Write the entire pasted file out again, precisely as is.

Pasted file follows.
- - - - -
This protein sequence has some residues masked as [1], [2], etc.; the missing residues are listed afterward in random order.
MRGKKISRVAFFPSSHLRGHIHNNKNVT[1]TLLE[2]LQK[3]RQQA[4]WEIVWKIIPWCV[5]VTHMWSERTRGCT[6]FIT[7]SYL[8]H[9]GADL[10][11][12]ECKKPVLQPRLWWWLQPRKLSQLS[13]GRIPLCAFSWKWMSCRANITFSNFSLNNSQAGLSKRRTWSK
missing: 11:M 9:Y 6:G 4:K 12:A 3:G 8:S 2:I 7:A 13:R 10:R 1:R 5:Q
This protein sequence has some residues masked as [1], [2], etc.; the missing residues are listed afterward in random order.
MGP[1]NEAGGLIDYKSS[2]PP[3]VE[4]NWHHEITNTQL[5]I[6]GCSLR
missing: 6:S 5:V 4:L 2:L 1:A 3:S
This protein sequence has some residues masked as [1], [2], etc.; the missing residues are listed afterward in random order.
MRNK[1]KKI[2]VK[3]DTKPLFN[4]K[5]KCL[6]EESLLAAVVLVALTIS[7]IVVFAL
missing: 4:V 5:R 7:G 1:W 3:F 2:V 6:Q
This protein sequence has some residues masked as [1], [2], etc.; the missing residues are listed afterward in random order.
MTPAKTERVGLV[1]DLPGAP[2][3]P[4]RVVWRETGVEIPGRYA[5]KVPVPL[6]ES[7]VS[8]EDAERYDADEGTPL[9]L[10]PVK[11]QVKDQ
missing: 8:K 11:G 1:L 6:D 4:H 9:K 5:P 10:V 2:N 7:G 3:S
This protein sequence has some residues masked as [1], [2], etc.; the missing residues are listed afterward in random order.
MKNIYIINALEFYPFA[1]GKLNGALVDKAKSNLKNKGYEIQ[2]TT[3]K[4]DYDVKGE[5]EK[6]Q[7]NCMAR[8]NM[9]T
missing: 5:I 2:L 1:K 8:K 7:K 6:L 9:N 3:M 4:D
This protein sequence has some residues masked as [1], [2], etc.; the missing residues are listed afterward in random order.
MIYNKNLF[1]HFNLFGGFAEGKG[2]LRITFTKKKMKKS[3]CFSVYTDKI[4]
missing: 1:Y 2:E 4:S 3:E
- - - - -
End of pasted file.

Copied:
This protein sequence has some residues masked as [1], [2], etc.; the missing residues are listed afterward in random order.
MRGKKISRVAFFPSSHLRGHIHNNKNVT[1]TLLE[2]LQK[3]RQQA[4]WEIVWKIIPWCV[5]VTHMWSERTRGCT[6]FIT[7]SYL[8]H[9]GADL[10][11][12]ECKKPVLQPRLWWWLQPRKLSQLS[13]GRIPLCAFSWKWMSCRANITFSNFSLNNSQAGLSKRRTWSK
missing: 11:M 9:Y 6:G 4:K 12:A 3:G 8:S 2:I 7:A 13:R 10:R 1:R 5:Q
This protein sequence has some residues masked as [1], [2], etc.; the missing residues are listed afterward in random order.
MGP[1]NEAGGLIDYKSS[2]PP[3]VE[4]NWHHEITNTQL[5]I[6]GCSLR
missing: 6:S 5:V 4:L 2:L 1:A 3:S
This protein sequence has some residues masked as [1], [2], etc.; the missing residues are listed afterward in random order.
MRNK[1]KKI[2]VK[3]DTKPLFN[4]K[5]KCL[6]EESLLAAVVLVALTIS[7]IVVFAL
missing: 4:V 5:R 7:G 1:W 3:F 2:V 6:Q
This protein sequence has some residues masked as [1], [2], etc.; the missing residues are listed afterward in random order.
MTPAKTERVGLV[1]DLPGAP[2][3]P[4]RVVWRETGVEIPGRYA[5]KVPVPL[6]ES[7]VS[8]EDAERYDADEGTPL[9]L[10]PVK[11]QVKDQ
missing: 8:K 11:G 1:L 6:D 4:H 9:K 5:P 10:V 2:N 7:G 3:S
This protein sequence has some residues masked as [1], [2], etc.; the missing residues are listed afterward in random order.
MKNIYIINALEFYPFA[1]GKLNGALVDKAKSNLKNKGYEIQ[2]TT[3]K[4]DYDVKGE[5]EK[6]Q[7]NCMAR[8]NM[9]T
missing: 5:I 2:L 1:K 8:K 7:K 6:L 9:N 3:M 4:D
This protein sequence has some residues masked as [1], [2], etc.; the missing residues are listed afterward in random order.
MIYNKNLF[1]HFNLFGGFAEGKG[2]LRITFTKKKMKKS[3]CFSVYTDKI[4]
missing: 1:Y 2:E 4:S 3:E